Why YA Matters

Young Adult literature has been around for a long time but it really hit its peak in the late 2000’s with the popularization of books like Twilight and The Hunger Games. The definition of YA is media centered around teenagers and young adults, written for teenagers and young adults. YA will always be relevant, whether or not you find it trashy. It shapes what is being made in movies and tv shows, and some of the most wealthy and influential authors are young adult authors. 

YA holds a special place in my heart. Whether or not you love it, it’s important. Young Adult media has shaped me as a person and helped me become who I am. When I was lost, I turned to reading to guide me. You could always find me in the YA section of any bookstore. It’s comfortable, relatable. It is people my age going through crazy adventures and figuring out who they are. Reading has become a defining trait of mine, and that is mostly thanks to YA. Without it, I would not be who I am today. It gave me a voice when I needed one. Because I feel so in love with YA, I tried to find others who felt the same. That is where I found BookTube, Bookstagram, and general book internet. This community has my heart. When I only felt heard by fictional characters, there was suddenly a community of real people who felt the same things and wanted to hear me too. YA is so important to me, and it could mean something to you as well, whether or not you love the stories or the community.      

There are so many other reasons as to why YA matters. Why I love YA may be why you fall in love with it too. First and foremost, it offers representation for young adults. They can see themselves in characters and worlds which they have never experienced. What it does for teenagers and young adults is fantastic, but adults and more mature young people have a purpose in YA as well. Young Adult media is easier to digest than adult media; that’s the entire point of it. This is great for people who love to read but feel like they don’t have the time to get into a massive story. Besides the convenience of young adult, it has a deeper impact as well. It can help adults feel seen when they didn’t as a kid. My mom, for example, loves reading YA featuring gay and lesbian main characters because they did not have those books and stories growing up. She finally has a space where someone is telling her story, or stories like hers. It also brings about tough topics and conversations that you want to know more about, but don’t know where to start. For example, if you wanted to learn more about transgender stories, but felt overwhelmed by the information available, reading a fiction story about trans characters could really help open the door into your own personal education. YA is so much more than shallow teen stories. It helps people, no matter their age, either find themselves or be able to relive moments of their youth they either had or missed out on. YA matters for those who love it.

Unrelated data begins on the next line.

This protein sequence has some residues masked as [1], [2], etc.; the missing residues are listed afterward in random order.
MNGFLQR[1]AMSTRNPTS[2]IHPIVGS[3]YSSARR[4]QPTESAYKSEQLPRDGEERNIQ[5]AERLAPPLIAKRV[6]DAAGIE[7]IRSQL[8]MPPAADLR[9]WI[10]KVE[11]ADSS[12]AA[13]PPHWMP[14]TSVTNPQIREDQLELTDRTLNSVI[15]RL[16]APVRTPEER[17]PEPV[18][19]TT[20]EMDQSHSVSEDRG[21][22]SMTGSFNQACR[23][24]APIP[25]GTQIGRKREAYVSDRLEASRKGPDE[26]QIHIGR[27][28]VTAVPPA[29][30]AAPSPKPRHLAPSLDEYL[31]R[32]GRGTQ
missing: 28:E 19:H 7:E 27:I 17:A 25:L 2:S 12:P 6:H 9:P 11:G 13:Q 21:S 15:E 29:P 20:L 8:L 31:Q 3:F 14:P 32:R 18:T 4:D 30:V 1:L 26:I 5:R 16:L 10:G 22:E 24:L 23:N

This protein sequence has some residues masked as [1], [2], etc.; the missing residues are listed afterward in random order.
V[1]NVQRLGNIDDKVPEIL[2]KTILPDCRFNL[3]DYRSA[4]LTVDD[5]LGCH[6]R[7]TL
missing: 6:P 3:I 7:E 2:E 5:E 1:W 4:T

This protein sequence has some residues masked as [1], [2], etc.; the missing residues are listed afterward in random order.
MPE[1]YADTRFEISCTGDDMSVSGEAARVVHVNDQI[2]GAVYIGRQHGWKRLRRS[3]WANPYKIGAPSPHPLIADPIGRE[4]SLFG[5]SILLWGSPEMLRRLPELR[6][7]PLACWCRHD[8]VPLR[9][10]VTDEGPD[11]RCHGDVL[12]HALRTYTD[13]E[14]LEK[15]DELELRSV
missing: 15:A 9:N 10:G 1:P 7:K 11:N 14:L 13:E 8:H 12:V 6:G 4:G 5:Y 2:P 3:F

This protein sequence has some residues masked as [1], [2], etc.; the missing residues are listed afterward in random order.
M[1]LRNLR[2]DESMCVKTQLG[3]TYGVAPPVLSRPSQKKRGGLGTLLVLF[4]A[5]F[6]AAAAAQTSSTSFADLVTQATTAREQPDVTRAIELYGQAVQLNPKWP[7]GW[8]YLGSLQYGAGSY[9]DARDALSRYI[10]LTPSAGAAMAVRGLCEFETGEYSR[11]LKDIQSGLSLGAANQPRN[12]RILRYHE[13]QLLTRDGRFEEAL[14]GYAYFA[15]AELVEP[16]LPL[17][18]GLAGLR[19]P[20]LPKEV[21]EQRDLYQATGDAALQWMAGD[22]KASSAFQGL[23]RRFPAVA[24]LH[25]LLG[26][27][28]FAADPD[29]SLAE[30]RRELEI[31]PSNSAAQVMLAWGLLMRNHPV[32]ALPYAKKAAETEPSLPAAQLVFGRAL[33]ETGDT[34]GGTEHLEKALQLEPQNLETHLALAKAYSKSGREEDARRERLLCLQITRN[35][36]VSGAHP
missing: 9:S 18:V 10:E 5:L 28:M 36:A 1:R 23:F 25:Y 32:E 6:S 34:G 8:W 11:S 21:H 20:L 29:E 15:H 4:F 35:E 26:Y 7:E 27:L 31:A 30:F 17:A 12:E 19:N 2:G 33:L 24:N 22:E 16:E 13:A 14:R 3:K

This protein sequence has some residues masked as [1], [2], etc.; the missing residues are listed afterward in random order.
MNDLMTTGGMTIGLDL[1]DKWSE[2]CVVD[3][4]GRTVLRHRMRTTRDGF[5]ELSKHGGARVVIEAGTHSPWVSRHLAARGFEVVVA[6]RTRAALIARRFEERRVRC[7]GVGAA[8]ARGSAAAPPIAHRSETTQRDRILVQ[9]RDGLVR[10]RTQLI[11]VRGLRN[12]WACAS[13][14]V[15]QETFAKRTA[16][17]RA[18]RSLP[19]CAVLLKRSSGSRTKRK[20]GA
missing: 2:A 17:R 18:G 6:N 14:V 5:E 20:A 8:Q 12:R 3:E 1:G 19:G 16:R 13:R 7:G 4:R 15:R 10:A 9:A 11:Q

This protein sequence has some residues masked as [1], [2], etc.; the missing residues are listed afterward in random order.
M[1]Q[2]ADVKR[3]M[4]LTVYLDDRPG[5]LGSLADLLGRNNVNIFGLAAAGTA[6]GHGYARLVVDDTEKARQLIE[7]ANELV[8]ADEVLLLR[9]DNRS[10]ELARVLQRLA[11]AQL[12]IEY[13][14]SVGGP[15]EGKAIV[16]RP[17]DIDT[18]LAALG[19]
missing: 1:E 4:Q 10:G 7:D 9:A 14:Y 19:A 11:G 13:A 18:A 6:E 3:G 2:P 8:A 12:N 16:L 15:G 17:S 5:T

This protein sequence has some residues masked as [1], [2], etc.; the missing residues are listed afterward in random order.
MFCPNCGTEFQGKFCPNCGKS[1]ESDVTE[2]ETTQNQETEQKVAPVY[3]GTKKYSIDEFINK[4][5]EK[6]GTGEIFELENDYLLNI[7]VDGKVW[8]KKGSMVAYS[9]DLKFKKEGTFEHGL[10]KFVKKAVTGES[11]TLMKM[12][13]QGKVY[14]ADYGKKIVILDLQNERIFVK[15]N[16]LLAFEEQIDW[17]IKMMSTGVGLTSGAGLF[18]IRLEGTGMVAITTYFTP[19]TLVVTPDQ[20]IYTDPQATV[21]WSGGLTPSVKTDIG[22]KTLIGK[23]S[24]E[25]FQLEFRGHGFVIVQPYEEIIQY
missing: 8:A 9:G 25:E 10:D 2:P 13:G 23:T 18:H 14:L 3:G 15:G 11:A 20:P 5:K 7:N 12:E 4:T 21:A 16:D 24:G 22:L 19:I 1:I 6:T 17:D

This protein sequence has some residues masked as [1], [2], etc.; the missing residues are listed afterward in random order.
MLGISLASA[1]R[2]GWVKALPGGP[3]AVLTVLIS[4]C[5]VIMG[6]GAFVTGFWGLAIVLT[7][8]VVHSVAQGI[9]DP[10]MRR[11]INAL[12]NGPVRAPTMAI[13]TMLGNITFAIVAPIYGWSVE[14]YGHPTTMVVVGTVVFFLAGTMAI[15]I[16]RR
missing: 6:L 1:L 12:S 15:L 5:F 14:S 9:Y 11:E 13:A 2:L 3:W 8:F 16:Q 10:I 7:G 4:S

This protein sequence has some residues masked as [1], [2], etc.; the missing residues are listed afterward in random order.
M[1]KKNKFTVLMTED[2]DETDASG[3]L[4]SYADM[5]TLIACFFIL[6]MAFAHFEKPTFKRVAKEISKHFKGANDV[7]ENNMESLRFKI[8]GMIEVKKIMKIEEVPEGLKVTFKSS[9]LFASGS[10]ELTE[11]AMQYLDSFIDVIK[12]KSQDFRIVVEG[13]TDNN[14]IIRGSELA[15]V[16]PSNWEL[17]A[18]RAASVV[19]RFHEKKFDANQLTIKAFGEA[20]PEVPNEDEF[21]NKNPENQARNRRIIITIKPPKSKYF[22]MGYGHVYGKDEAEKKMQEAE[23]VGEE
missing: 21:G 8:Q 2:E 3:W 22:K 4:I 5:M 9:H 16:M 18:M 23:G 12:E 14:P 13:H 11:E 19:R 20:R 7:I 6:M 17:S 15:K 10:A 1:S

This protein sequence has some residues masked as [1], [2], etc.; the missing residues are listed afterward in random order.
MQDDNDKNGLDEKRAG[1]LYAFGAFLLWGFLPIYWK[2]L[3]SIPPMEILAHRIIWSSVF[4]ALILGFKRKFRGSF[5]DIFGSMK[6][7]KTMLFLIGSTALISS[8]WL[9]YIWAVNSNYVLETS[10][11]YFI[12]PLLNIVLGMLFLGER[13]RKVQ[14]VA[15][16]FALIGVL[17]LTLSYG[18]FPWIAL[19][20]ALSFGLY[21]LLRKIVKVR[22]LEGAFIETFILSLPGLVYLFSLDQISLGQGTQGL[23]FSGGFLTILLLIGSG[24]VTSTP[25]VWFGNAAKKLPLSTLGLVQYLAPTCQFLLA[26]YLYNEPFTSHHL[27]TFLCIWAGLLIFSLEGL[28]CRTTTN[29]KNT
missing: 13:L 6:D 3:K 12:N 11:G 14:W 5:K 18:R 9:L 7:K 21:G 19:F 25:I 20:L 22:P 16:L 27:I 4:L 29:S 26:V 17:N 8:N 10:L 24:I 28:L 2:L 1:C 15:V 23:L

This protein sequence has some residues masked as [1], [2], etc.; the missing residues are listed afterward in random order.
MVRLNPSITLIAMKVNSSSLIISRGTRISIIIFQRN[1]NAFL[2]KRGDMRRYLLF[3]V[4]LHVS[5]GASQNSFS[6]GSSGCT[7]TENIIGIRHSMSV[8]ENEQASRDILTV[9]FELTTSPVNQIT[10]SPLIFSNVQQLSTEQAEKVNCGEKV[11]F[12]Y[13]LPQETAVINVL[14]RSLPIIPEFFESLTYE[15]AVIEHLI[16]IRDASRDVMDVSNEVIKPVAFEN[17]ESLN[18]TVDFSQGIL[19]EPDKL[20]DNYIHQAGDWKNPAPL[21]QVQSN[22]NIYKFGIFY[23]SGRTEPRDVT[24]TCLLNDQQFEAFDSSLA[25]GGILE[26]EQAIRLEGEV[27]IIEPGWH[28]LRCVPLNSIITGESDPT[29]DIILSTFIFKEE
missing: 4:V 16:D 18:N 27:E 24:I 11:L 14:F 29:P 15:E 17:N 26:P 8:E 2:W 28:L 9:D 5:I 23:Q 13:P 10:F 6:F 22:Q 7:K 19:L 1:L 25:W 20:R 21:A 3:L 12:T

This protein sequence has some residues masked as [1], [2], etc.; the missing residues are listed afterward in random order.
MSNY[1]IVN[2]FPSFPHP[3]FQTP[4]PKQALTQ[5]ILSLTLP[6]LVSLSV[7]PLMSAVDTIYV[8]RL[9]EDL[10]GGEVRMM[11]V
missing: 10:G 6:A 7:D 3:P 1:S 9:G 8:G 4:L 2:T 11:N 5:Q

There are thousands of books in the YA genre, so here are some recommendations both hyped and underrated. Also, I have made a list of popular YA books that you may find less enjoyable as an adult. Please note, some of the titles contain content that may be triggering. I will do my best to list them, but please conduct further research if that may be an issue for you. I have made a Goodreads shelf for all the books I recommend, so if you want more information on any of the titles, click here.  

 

Books that Deserve the Hype:

  1. The Hate U Give by Angie Thomas

    1. TW: Police Brutality 

  2. Dear Martin by Nic Stone 

    1. TW: Police Brutality

  3. The Perks of Being a Wallflower by Stephen Chbosky  

    1. TW: Child Molestation, Depression, Suicidal Thoughts 

  4. Children of Blood and Bone by Tomi Adeyemi 

  5. Illuminae by Amie Kaufman and Jay Kristoff 

    1. This is a trilogy with a companion novella 

  6. The Diviners by Libba Bray 

    1. This is a four-book series 

  7. Scythe by Neal Shusterman 

    1. This is a trilogy 

  8. Felix Ever After by Kacen Callender  

    1. TW: Blackmail, Transphobia 

  9. Six of Crows by Leigh Bardugo 

    1. This is a duology 

  10. You Should See Me in a Crown by Leah Johnson

    1. TW: Homophobia 

 

Underrated Books that Deserve More Love:

  1. Pet by Akwaeke Emezi 

    1. TW: Child Molestation 

  2. The Nowhere Girls by Amy Reed 

    1. TW: Sexism, Sexual Assault, Rape 

  3. Spin the Dawn by Elizabeth Lim 

    1. This is a duology 

  4. Heretics Anonymous by Katie Henry 

  5. Seven Devils by Laura Lam and Elizabeth May 

  6. Like a Love Song by Abdi Nazemian

    1. TW: Homophobia, AIDS related death  

  7. Unpregnant by Jenni Hendriks and Ted Caplan

    1. TW: Abortion  

  8. Black Flamingo by Dean Atta 

    1. TW: Homophobia 

  9. The Kingdom of Back by Marie Lu 

  10. Wicked Fox by Kat Cho    

 

Books that I think are a Waste of Time as an Adult: 

  1. The Selection series by Kiera Cass

  2. The Throne of Glass series by Sarah J Maas  

  3. Twilight by Stephanie Meyers 

  4. Red Queen series by Victoria Aveyard  

  5. The Mortal Instruments series by Cassandra Clare 

  6. We Were Liars by E. Lockhart 

  7. Caraval series by Stephanie Garber 

  8. Cinder series by Marissa Meyer  

  9. Anna and the French Kiss series by Stephanie Perkins 

  10. Carry On by Rainbow Rowell  

 

The YA genre is vibrant and fun. It has its issues, but if you find the right people and the right stories, you could be entering a whole new world that will expand your horizons.